- NEW: Their assets are frozen, and they're subject to a travel and arms ban
- The European Union accuses the officials of "violence against demonstrators"
- EU: Maher al-Assad, the president's youngest brother, is the "principal overseer" of the crackdown
- Syrians have been demonstrating against the government as the "Arab Spring" sweeps the region
(CNN) -- The European Union slapped sanctions on 13 top Syrian officials, including President Bashar al-Assad's brother, for "violence against demonstrators," it announced Tuesday.
Maher al-Assad, the president's youngest brother, is commander of the army's 4th Division and "principal overseer" of the crackdown against protesters, the EU said.
The head of Syrian intelligence, Ali Mamlouk, and Interior Minister Mohammad Ibrahim al-Chaar, were also sanctioned, along with 10 other intelligence, security and business officials.
Their assets in Europe are being frozen, and they're now subject to an arms embargo and travel ban.
Syria has been cracking down forcefully for weeks on anti-government protesters inspired by the "Arab Spring" sweeping across the region.
Protesters have demanded the immediate release of political prisoners, lifting of emergency and martial law, and withdrawal of intelligence forces from Syrian cities.
Last month, President al-Assad lifted the country's 48-year-old state of emergency and abolished the state security court, both of which were key demands of the demonstrators. But anti-government protests have continued, with activists alleging massive human rights abuses and calling for political and economic reforms.
Security forces have relied heavily on the army and the regime's guard to disperse demonstrations.
Syrian security forces were using soccer stadiums as makeshift prisons Monday in at least two cities -- Banias and Daraa, the center of the uprising -- after raiding homes and arresting hundreds of residents, the directors of two human rights organizations said.
In addition, security forces burst into homes and took residents into custody in the Damascus suburb of Modemiyah, where there were reports of gunfire Monday, said Rami Abdul-Rahman, director of the Syrian Observatory for Human Rights.
And in the city of Homs, a doctor said tanks were dispersed and security checkpoints were set up at the entrance to each suburb, with security forces, often backed by secret police, searching anyone passing through. The security presence was so heavy that people were afraid to demonstrate, the resident said.
The witness in Homs said he knew several people killed in demonstrations Friday who could not be buried, because security forces were not allowing funerals out of fear they may turn into demonstrations.
The doctor said he has seen several public buildings, including two health centers and a school, transformed into command and control centers for the Syrian security forces and military. Dozens of people have "disappeared," and their families believe they have been arbitrarily detained, the doctor said.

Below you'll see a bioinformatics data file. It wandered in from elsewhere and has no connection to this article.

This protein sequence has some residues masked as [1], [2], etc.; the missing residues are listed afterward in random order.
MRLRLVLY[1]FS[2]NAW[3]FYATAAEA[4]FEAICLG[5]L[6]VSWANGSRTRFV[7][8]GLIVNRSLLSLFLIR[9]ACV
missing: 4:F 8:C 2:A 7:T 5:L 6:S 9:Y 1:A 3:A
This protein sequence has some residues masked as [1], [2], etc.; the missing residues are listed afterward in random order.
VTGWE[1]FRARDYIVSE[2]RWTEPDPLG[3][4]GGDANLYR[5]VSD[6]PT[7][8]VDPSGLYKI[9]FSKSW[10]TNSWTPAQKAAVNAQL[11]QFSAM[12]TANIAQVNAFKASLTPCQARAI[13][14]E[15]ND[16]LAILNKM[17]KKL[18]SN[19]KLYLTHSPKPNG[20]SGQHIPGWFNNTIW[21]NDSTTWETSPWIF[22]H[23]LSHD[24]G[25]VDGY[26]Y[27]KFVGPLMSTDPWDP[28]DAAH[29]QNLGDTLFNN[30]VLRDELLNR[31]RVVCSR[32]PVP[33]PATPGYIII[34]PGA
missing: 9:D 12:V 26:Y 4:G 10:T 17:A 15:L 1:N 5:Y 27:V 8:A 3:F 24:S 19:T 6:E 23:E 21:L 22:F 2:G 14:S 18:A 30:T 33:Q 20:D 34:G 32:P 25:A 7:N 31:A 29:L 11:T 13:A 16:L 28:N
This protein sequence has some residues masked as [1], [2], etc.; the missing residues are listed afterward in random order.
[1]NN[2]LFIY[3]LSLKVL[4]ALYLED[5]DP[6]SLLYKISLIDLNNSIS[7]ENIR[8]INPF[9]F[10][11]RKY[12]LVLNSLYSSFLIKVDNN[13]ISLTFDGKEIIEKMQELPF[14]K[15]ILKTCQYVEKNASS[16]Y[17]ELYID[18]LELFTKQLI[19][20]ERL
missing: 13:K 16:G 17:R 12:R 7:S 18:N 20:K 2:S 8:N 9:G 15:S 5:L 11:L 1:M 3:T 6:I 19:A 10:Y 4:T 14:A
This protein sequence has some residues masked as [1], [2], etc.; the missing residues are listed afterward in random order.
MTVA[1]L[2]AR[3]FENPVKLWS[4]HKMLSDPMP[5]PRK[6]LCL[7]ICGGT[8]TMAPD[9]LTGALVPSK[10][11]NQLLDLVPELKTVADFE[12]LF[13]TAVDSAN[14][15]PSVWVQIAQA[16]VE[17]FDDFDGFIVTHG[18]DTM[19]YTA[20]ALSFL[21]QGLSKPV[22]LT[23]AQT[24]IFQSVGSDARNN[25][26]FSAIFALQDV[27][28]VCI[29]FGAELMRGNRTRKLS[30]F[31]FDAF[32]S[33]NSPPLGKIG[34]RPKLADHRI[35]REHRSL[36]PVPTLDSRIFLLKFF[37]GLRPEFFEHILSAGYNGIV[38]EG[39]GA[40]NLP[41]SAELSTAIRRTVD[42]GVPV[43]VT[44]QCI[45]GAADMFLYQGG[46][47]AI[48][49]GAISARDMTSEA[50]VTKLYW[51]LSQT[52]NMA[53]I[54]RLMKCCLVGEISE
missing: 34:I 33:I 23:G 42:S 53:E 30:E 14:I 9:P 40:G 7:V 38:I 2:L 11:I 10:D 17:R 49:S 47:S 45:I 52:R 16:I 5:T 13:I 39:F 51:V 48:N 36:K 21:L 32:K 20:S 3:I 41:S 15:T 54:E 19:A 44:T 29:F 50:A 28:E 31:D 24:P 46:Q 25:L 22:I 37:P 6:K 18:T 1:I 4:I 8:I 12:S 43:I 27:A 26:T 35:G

A U.N. humanitarian assessment team due to enter Syria was stopped despite having previously been given permission by authorities, a U.N. spokesman said Monday.
The mission was set to visit the city of Daraa, site of a crackdown by government forces.
U.N. spokesman Farhan Haq said Monday the United Nations was trying to clarify why it wasn't able to enter.
More than 400 people have been arrested in Banias since Saturday, Abdul-Rahman said, adding that authorities had converted the Mediterranean city's soccer stadium into a prison to house them.
In the southern city of Daraa, the hub of Syria's six-week uprising, another human rights organization observed a similar situation.
"In Daraa, there have been so many arbitrary arrests in recent days that the army and security forces are using schools and the city's soccer stadium as makeshift prison facilities," said Ammar Qurabi, chairman of the National Organization for Human Rights in Syria.
The heads of both organizations are not in Syria but remain in close contact with activists and protesters there.
CNN has not been granted access into Syria and is unable to independently verify witness accounts.
On Monday, headline on the state-run news service, SANA, stated that participants in the "public and legal campaign to prosecute sedition promoters" were set to prosecute the "conspirators" and that 1,083 people "involved in riot acts" had turned themselves in.
The "conspiracy against Syria aims at fragmenting Syria's national unity and destabilizing it," one of the articles read.
Human rights organizations criticize the arrests and violence, calling on Syria's government to establish an independent commission to investigate.
"We condemn the continued use of the Syrian authorities of violence and excessive force against the citizens of Syria demonstrating peacefully," said a statement from six organizations posted on the National Organization for Human Rights in Syria's website Monday.
The statement also expressed "deep concern" for those arrested.
"We call on security forces to stop the arbitrary arrests that take place outside the law and which constitute a flagrant violation of fundamental rights and freedoms guaranteed by the Syrian Constitution of 1973," the statement said.
Amnesty International said Friday that more than 540 people have been killed by Syrian security forces and that many activists in pro-reform protests "have been forced into hiding after receiving threats from Syrian authorities."